Although an endless variety of exotic birds and mammals (monkeys, antelopes, gazelle, ibex, and even hyenas) were tamed for religious and secular purposes—and exotic pets seem to have been fashionable for the upper class as well as given in tribute to the king—these animals remained genetically wild. Evidence from the dynastic period indicates that large numbers of wild animals were held captive in what could be described as a royal zoo or menagerie. One such example was that of Amenhotpe III, who had animals roaming freely within an enclosure 300 by 600 meters (950 by 1850 feet). The captive animals served a variety of religious and secular purposes.
Lions as well as other species of great cats were favorite companions for kings and nobles, often shown accompanying them at the hunt. The hunting of particularly dangerous animals, such as the hippopotamus and the lion, became a royal prerogative, but one that also held symbolic significance. Wall scenes that depict the king (or a noble) harpooning a hippopotamus, for example, are thought to represent the ruler's triumph over chaos.
See also AMPHIBIANS AND REPTILES; ANIMAL HUSBANDRY; BEES AND HONEY; BIRDS; CANINES; CATTLE; CROCODILES; DIET; ELEPHANTS; EQUINES; FELINES; FISH; FROGS, GIRAFFES; HARES; HEDGEHOGS; HIPPOPOTAMI; HUNTING; ICHNEUMON; INSECTS; MILK; MONKEYS AND BABOONS; PIGS; POULTRY; RHINOCEROSES; SCARABS; SCORPIONS; SHEEP AND GOATS; SNAKES; and ZOOLOGICAL GARDENS.
- Brewer, Douglas J., and Renée Friedman. Fish and Fishing in Ancient Egypt. Warminster, 1989.
- Brewer, Douglas J., Donald B. Redford, and Susan Redford. Domesticated Plants and Animals: The Egyptian Origins. Warminster, 1994. Brewer and Friedman (1989) and this bok are the two best sources for comparing artistic representations of Egypt's fauna to the zoological literature, for clarifying generic and specific identification of the depictions; but see also Houlihan (1986).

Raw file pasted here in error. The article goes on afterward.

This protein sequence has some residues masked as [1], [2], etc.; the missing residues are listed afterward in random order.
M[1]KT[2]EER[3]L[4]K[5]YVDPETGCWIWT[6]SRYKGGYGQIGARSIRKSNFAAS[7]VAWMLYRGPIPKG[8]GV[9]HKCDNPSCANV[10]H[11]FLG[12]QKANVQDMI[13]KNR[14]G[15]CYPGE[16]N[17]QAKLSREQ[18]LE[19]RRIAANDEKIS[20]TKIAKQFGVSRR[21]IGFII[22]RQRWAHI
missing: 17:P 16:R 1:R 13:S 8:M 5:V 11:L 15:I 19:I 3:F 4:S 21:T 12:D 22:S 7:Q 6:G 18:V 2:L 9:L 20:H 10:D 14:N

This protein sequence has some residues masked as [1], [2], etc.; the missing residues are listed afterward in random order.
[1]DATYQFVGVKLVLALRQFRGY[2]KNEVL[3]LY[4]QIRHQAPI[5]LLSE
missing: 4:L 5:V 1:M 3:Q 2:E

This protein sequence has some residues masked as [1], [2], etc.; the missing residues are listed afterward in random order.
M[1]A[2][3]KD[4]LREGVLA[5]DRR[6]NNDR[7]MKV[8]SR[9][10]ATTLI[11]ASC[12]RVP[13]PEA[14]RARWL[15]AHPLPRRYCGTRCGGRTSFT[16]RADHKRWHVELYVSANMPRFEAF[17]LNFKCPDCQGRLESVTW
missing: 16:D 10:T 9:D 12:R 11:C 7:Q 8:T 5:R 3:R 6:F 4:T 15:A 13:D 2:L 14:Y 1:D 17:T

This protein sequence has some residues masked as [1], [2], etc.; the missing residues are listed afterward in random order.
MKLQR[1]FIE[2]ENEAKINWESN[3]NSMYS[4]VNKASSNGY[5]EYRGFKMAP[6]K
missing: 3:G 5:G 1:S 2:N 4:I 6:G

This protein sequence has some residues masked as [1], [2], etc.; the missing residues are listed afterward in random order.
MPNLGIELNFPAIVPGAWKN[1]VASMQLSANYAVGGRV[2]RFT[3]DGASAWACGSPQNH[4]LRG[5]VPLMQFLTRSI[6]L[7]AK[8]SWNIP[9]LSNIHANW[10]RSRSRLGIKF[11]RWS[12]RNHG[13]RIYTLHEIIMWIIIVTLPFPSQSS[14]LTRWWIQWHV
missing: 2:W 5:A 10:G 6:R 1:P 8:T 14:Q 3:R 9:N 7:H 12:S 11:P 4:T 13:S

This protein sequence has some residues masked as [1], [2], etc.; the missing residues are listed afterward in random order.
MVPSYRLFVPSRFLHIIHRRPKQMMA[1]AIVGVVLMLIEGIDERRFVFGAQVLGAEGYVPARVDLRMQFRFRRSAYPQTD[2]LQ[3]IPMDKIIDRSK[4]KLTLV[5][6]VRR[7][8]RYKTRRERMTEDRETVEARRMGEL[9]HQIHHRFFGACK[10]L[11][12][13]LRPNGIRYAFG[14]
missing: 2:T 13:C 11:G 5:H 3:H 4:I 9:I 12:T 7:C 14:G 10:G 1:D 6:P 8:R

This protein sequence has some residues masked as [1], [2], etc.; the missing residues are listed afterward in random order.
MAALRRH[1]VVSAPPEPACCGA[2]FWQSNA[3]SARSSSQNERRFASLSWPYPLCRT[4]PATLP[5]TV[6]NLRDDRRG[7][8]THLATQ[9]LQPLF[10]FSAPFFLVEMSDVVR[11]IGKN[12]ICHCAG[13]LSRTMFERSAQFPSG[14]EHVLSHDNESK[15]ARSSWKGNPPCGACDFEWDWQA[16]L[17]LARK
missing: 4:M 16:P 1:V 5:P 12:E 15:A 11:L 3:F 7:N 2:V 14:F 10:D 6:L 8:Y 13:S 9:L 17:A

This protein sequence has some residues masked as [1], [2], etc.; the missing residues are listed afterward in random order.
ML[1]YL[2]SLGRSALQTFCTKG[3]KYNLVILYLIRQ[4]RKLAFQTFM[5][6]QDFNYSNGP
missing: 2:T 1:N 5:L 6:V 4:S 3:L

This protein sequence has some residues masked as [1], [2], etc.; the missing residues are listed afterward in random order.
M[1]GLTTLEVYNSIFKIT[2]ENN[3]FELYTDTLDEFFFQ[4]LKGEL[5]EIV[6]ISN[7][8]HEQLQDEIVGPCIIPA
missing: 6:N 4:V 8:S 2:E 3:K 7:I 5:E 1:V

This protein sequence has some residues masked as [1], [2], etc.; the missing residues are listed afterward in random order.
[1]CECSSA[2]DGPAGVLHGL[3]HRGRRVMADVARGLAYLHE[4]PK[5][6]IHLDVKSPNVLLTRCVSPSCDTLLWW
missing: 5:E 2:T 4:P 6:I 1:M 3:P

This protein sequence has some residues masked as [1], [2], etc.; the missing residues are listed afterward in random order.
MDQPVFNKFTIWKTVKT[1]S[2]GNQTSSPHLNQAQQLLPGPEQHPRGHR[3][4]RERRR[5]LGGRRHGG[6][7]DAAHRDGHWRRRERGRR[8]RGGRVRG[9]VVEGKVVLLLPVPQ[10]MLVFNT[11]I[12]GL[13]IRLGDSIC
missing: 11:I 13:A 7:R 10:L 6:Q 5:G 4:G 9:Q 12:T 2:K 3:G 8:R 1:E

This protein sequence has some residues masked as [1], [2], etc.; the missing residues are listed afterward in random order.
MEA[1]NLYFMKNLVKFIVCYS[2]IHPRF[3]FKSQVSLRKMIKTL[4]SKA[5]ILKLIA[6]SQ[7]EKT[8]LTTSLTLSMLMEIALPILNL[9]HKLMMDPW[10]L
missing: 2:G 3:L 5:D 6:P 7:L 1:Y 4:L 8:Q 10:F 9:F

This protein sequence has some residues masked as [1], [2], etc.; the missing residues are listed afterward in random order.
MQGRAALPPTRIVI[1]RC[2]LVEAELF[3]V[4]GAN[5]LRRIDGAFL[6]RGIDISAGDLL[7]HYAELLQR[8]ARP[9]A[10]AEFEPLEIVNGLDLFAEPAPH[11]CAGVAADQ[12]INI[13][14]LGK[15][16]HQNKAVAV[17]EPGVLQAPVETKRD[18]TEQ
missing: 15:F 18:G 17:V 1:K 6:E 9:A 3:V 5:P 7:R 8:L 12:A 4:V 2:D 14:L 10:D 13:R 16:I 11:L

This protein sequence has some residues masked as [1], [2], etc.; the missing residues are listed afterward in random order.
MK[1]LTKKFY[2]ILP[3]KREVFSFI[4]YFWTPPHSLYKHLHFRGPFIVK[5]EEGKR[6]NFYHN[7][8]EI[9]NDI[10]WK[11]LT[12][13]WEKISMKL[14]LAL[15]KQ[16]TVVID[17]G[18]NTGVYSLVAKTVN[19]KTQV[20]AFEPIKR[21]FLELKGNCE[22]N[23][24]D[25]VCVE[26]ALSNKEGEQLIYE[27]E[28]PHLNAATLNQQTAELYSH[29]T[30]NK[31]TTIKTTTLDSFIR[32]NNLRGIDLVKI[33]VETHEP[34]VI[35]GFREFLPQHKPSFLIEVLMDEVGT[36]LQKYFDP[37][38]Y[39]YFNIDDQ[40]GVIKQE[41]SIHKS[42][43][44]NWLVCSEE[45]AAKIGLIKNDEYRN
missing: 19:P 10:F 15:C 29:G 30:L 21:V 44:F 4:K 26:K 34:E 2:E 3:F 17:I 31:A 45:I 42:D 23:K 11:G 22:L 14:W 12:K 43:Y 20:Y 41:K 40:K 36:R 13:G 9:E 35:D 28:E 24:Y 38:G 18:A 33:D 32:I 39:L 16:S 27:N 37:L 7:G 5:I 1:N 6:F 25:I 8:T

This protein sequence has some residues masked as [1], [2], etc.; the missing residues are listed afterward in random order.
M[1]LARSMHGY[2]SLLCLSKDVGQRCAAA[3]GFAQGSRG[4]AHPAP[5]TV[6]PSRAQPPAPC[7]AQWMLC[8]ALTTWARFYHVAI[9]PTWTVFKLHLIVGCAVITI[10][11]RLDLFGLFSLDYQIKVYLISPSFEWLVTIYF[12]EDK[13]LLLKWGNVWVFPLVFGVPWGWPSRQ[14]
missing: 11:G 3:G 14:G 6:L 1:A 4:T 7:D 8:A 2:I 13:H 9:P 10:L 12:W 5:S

- Clutton-Brock, Julian. “The Buhen Horse”. Journal of Archaeological Science 1 (1974), 89–100. This work brings up the possibility that the Buhen horse stated to be of Middle Kingdom Age, might be an intrusive artifact of a later date due to wear patterns on the teeth.
- Clutton-Brock, Julian. A Natural History of Domesticated Mammals. Austin, 1987. A standard source for introducing uninitiated readers to domesticated animals and their origins. It supersedes the classic 1963 text by Zeuner.
- Houlihan, Patrick H.. The Birds of Ancient Egypt. Warminster, 1986.
- Kemp, Barry J. Ancient Egypt: Anatomy of a Civilization. London, 1991. Although listed here as a source for pig-keeping, this is an excellent work for those interested in glimpsing aspects of administrating farms and herds during the Amarna period.
- Janssen, Rosiland, and Jack Janssen. Egyptian Household Animals. Haverfordwest, 1989. Easy to read introduction to Egyptian domesticates (but lacks citations).
- Osborn, Dale, and Ibrahim Helmy. The Contemporary Land Mammals of Egypt. Fieldiana Zoology, n.s., 5. Chicago, 1980. Best source on modern mammalian fauna of Egypt. It includes a short natural history of animals and where they are located.
- Redford, Susan, and Donald B. Redford. “Graffiti and Petroglyphs Old and New from the Eastern Desert.” Journal of the American Research Center in Egypt 26 (1989), 3–50. The only systematic treatment of the Eastern Desert's pictographs.
- Winkler, Hans. Rock-Drawings of Southern Upper Egypt. 2 vols. Oxford, 1938. One of the only comprehensive studies of Neolithic rock art.
- Zeuner, Frederick E. A History of Domesticated Animals. New York, 1963. The classic text for those interested in the origins of animal domestication.
Douglas J. Brewer